Published: Fri, July 13, 2018
Global News | By Stacy Ballard

US slams hefty new tariffs on China as NATO summit begins

US slams hefty new tariffs on China as NATO summit begins

Trump has said he may ultimately target more than $500 billion worth of Chinese goods, the total amount of USA imports from China previous year.

The latest round of proposed tariffs come a few days after the USA government unveiled procedures for companies to apply for exclusions from the first round of tariffs, which went into effect July 6.

Scott Lincicome, a trade lawyer for the group Republicans Fighting Tariffs, said tariffs on $200 billion would amount to a "multibillion-dollar tax on American businesses and families" and prompt China to retaliate against American exporters.

United States President Donald Trump's administration released a list of Chinese goods proposing an additional 10% tariff amounting to $200 billion (Rs 137.65 crore), reported CNBC.

The USTR will accept public comments and hold hearings August 20-23 before reaching a decision after August 31, according to a senior US official who briefed reporters on condition of anonymity.

"Given China's likelihood of retaliation, it's also billions worth of new tariffs on American exporters".

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China' s Ministry of Commerce said that the tariffs are "totally unacceptable" and it is hurting the entire world, as well as China.

US Trade Representative Robert Lighthizer said there was "no justification" for China's retaliation.

China on July 12 said foreign firms operating in China would suffer in a trade war, urging USA companies to lobby their government to protect their interests, and said no talks to end the impasse were now under way.

Asked what Beijing would do, foreign ministry spokeswoman Hua Chunying gave no details but said, "We will take firm and forceful measures".

Trump had threatened earlier that he would impose additional tariffs if Beijing retaliated with countermeasures.

USA president Donald Trump has threatened higher tariffs on more than 500 billion dollars (£377 billion) of goods, or almost all of China's annual exports to the United States.

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President Donald Trump is threatening to impose the tariffs in retaliation for duties that China slapped on $34 billion of US goods on Friday. Each side is planning tariffs on a further $16 billion in goods that would bring the totals to $50 billion.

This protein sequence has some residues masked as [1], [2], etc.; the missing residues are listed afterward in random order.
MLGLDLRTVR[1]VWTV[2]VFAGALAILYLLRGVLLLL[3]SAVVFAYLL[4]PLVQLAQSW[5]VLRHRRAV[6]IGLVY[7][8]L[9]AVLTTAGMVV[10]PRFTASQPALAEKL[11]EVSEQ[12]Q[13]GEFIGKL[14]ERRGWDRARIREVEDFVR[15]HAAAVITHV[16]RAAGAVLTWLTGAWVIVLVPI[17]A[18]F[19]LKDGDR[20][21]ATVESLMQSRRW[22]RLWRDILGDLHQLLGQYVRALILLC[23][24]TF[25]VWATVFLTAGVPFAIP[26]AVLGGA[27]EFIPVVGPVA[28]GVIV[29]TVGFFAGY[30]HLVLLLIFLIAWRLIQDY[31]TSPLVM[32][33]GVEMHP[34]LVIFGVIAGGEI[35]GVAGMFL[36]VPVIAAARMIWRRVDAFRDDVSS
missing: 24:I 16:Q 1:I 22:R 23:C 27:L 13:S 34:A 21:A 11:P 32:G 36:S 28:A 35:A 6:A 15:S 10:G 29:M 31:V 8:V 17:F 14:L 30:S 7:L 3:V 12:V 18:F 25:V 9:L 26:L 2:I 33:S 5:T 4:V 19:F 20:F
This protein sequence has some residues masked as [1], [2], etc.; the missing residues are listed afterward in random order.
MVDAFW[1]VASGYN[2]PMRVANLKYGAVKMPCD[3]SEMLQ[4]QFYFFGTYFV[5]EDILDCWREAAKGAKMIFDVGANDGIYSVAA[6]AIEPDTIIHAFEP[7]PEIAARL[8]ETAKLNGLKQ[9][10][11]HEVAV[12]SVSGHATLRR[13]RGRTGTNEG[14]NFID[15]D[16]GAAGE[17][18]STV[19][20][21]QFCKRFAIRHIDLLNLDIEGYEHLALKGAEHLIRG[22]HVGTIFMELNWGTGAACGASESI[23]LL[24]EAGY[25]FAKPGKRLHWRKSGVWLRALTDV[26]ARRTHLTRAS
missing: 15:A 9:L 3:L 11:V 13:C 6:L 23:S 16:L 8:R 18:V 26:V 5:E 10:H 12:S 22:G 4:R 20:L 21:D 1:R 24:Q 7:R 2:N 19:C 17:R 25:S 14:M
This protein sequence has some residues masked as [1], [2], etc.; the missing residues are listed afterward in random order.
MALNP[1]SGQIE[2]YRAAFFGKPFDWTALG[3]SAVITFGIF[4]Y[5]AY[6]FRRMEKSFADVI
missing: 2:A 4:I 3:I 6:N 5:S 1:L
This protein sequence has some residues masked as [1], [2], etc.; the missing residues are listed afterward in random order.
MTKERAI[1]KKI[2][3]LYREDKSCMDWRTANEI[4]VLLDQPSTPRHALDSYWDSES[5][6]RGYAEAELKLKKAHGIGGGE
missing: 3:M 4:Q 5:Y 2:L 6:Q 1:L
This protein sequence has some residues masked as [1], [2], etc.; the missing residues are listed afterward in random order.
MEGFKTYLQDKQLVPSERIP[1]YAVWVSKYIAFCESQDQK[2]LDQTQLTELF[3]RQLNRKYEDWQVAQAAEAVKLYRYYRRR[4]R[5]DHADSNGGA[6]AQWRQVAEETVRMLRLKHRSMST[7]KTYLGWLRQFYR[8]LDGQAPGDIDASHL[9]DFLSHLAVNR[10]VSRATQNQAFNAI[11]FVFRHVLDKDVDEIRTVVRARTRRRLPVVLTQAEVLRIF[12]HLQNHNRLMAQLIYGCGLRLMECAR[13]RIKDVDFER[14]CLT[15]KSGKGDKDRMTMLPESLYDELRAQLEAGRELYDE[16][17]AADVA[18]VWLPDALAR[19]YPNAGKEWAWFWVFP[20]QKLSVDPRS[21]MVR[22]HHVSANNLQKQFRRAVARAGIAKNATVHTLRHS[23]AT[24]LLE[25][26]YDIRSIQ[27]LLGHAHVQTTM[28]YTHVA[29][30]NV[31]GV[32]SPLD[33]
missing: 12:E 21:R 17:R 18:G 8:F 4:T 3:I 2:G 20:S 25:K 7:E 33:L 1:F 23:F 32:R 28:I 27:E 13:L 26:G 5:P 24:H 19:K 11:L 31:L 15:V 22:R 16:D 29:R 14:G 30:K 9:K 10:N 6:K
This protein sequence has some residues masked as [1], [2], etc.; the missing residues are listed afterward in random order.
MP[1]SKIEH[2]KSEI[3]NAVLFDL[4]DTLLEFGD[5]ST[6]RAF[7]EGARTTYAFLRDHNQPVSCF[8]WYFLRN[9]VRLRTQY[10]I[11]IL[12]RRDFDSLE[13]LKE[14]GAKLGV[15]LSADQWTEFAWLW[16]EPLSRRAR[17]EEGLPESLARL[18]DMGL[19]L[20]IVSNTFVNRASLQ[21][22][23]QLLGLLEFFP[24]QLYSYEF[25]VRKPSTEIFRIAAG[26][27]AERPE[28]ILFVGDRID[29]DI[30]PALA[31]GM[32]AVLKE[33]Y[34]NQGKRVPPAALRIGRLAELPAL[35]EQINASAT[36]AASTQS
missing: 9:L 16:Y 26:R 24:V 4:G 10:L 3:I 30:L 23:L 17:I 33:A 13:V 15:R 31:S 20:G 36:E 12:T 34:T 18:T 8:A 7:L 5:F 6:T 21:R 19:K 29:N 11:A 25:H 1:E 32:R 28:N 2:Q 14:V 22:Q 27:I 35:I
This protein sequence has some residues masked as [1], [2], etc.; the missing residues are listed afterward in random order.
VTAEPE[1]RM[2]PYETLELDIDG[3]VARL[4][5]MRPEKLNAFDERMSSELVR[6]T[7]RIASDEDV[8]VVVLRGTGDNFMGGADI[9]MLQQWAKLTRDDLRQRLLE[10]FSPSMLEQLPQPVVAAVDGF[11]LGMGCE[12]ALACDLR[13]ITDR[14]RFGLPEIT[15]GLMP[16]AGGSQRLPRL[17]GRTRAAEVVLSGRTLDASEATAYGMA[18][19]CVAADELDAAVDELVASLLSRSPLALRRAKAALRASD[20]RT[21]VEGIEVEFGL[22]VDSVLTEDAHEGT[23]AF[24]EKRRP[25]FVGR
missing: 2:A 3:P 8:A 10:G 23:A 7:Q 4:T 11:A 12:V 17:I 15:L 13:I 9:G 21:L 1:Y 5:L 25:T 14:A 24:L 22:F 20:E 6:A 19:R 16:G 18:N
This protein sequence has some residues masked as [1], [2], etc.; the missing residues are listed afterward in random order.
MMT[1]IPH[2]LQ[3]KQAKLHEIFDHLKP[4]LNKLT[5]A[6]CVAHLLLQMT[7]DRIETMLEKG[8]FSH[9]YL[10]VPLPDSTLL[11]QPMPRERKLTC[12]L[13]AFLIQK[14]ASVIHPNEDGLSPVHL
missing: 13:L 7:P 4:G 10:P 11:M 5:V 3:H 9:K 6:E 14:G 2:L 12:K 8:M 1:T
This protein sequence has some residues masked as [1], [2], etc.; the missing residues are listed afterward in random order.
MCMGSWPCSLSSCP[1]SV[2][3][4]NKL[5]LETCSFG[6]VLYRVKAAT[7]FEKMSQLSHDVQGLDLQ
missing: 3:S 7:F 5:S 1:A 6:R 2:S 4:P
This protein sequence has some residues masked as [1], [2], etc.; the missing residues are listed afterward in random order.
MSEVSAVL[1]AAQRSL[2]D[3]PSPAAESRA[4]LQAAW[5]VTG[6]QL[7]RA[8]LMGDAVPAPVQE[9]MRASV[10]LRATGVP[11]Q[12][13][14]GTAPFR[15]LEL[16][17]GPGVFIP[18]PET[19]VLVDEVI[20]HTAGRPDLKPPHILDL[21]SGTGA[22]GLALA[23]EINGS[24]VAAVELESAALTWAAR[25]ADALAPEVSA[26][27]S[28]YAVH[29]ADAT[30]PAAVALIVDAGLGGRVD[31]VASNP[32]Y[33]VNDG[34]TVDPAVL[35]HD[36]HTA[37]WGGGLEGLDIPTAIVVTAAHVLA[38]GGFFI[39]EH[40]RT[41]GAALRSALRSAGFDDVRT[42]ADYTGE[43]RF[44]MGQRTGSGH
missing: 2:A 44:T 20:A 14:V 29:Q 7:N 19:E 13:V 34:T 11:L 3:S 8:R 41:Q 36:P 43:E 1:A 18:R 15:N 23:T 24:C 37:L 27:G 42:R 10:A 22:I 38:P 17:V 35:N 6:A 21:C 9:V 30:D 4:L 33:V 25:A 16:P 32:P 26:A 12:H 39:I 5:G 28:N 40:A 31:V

In financial markets, MSCI's broadest index of Asia-Pacific shares outside Japan fell 1.5 per cent, while the main indexes in Hong Kong and Shanghai fell more than 2 per cent.

The Trump administration has complained that USA companies are forced to hand over key technology to access China's market.

The list is subject to a two-month public comment period before taking effect.

Beijing recently indicated that its response to more tariffs would include "qualitative" measures, which many analysts interpreted as creating regulatory hurdles or even stoking anti-US sentiment among consumers of United States products.

If China were to back down, the Trump administration might hold off on the newest tariffs.

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China's next step in the escalating trade skirmish with the United States could be to target U.S. multinationals operating in China. The U.S. actions are aimed at pressuring China to correct infractions identified by the Trump administration in an ongoing investigation "related to technology transfer, intellectual property, and innovation". Ryan singled out China as one of a number of countries that engage in unfair trade practices, but added, "I just don't think tariffs are the right mechanism" to resolve the problem.

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